Three daily sessions started at 0500, 0900, and 1400 h. Each session consisted of 63 trials, grouped into seven blocks of nine trials each: three no-choice trials followed by six choice trials in a random order (two trinary choices, two binary choices between the focal options, and two binary choices between each focal and the decoy). To equalise intake between treatments in group C, we adopted the following procedure. We calculated the maximum obtainable amount of food and delay per block for treatment “High Intake” (the treatment offering the higher cumulative delay and amount), and in both treatments delivered supplementary rewards up to this amount and delay twice per block. Thus, in every block of trials we equalised intake and total time to the same value in both treatments. The supplement was delivered after the fourth and the ninth trial of each block, after adding the appropriate delay to the ITI. In both treatments, supplements in the middle of the block were followed by a 5-min no-food interval to prevent satiation. Blocks were separated by 10-min intervals.

Data analysis.

According to the principle of IIA, the strength of preference between two options should be independent of the presence of other (less preferred) options. These other options may either form part of the general situational background and be absent at the time of the choice, or form part of an enriched set of options at choice time. To test whether differences in background led to breaches of IIA, we compared choice proportions in binary choices (in which the two target options of the focal pair were paired) between the two treatments by conducting separate tests for each group of subjects. To test the temporal effects of potential state changes over the trials in the experimental sessions (i.e., whether the strength of preference between the focal options changed along a session), we calculated the slope of the regression of trial number against (transformed; see below) proportion of choices for FA over FD and tested whether the group of slopes was different between treatments for both groups of subjects.

We also tested for differences in preference between the focal options across contexts, comparing binary with trinary choice trials. We performed two analyses. First, we tested whether the relative strength of preference between the focal options differed between the binary and trinary contexts. Relative preferences were calculated as

where p(FA,FD;{FA,FD,D}) is the relative preference for FA over FD when the alternatives indicated inside the curly brackets were present, and n(FA;{FA,FD,D}) is the number of choices for FA within the same set of alternatives. D stands for either of the decoys (DA or DD). The second term in the denominator follows the same notation. According to a strong probabilistic version of IIA known as the constant-ratio rule (Luce 1959), relative preferences should be the same between binary and trinary contexts.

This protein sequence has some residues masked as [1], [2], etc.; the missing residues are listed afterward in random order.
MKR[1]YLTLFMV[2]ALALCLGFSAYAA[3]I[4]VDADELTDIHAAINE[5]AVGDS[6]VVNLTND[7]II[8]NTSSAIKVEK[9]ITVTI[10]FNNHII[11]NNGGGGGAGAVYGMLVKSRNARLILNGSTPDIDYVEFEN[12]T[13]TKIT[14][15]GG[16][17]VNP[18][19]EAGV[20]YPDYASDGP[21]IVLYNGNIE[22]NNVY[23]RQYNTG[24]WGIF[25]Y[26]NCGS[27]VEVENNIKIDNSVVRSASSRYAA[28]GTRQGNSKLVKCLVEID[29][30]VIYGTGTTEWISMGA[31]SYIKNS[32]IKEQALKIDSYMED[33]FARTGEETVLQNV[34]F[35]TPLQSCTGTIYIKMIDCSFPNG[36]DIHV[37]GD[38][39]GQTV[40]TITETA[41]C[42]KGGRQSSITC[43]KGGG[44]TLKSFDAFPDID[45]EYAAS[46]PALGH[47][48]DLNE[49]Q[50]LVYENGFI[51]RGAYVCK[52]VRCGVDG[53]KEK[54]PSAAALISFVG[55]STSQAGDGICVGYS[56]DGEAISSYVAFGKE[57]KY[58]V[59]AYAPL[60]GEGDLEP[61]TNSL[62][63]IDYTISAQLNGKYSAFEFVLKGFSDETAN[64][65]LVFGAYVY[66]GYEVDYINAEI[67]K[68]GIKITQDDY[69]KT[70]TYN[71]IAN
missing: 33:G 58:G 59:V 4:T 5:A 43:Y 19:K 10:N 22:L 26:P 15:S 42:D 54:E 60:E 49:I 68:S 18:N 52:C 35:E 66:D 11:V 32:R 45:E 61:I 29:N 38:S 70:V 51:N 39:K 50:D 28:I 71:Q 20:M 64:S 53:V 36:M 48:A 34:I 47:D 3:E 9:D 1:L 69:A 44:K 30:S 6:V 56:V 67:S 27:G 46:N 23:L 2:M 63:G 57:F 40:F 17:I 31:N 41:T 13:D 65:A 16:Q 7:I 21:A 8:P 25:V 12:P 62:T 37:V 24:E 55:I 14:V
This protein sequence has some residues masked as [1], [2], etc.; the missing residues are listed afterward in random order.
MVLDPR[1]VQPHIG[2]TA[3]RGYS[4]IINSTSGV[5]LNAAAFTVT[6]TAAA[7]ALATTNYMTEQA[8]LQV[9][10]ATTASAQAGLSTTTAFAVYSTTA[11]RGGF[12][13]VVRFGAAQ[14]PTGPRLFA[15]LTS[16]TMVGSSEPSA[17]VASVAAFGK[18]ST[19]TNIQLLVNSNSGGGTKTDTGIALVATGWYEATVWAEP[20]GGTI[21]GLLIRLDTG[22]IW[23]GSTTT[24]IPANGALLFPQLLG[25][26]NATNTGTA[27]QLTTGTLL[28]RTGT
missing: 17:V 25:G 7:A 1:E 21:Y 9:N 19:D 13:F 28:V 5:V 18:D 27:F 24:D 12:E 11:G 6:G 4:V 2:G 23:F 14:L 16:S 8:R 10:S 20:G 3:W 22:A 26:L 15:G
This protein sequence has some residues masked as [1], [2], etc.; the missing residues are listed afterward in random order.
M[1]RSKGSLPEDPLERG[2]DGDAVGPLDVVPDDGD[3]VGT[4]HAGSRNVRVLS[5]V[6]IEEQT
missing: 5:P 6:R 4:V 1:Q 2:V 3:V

Second, we compared absolute strength of preference for each of the targets between the two contexts to test for violations of regularity. Regularity is a weaker form of IIA (Luce and Suppes 1965), which asserts that the absolute proportion of choices for an option cannot increase when a new option is added to the choice set. Again, breaches of regularity are usually taken as strong evidence that the value of an option is assigned in a context-dependent way (see Schuck-Paim and Kacelnik [2002] for an intuitive explanation).

We used repeated-measures ANOVA on square-root arcsine–transformed choice proportions, having treatment and order as within- and between-subjects factors, respectively. In all cases we tested the effect of order and interaction between the factors, but neither was significant. The assumptions of normality and homogeneity of variances were not violated for any of the transformed datasets. The Greenhouse-Geiser correction was applied whenever the assumption of sphericity was violated. Tests were always two-tailed. In all conditions, we additionally tested whether the birds' preferences were already stable when the experimental sessions were interrupted. We considered preferences to be stable when the regression of choice proportions (for the focal choice pair in binary choices, where only FA and FD were available) in five consecutive sessions (against session number) was not significant and the standard deviation of these proportions did not exceed 0.20.


We are grateful to Wladimir J. Alonso, Innes Cuthill, Alasdair Houston, John Krebs, Steven Simpson, Tom Waite and the anonymous referees for helpful comments on the manuscript. The paper also benefited from discussions with Tom Waite and the other members of the workshop on “The Limits of Rationality” held at the institute for advanced studies in Berlin in May 2003. English Nature provided us with the licence (20020068) to keep the starlings. Financial support was received from CAPES (CSP), Clarendon Fund from Oxford University Press (LP), and a BBSRC grant (43/S13483) to AK.

Author Contributions

CSP and AK conceived and designed the experiments. CSP and LP performed the experiments. CSP analyzed the data. CSP, LP, and AK wrote the paper.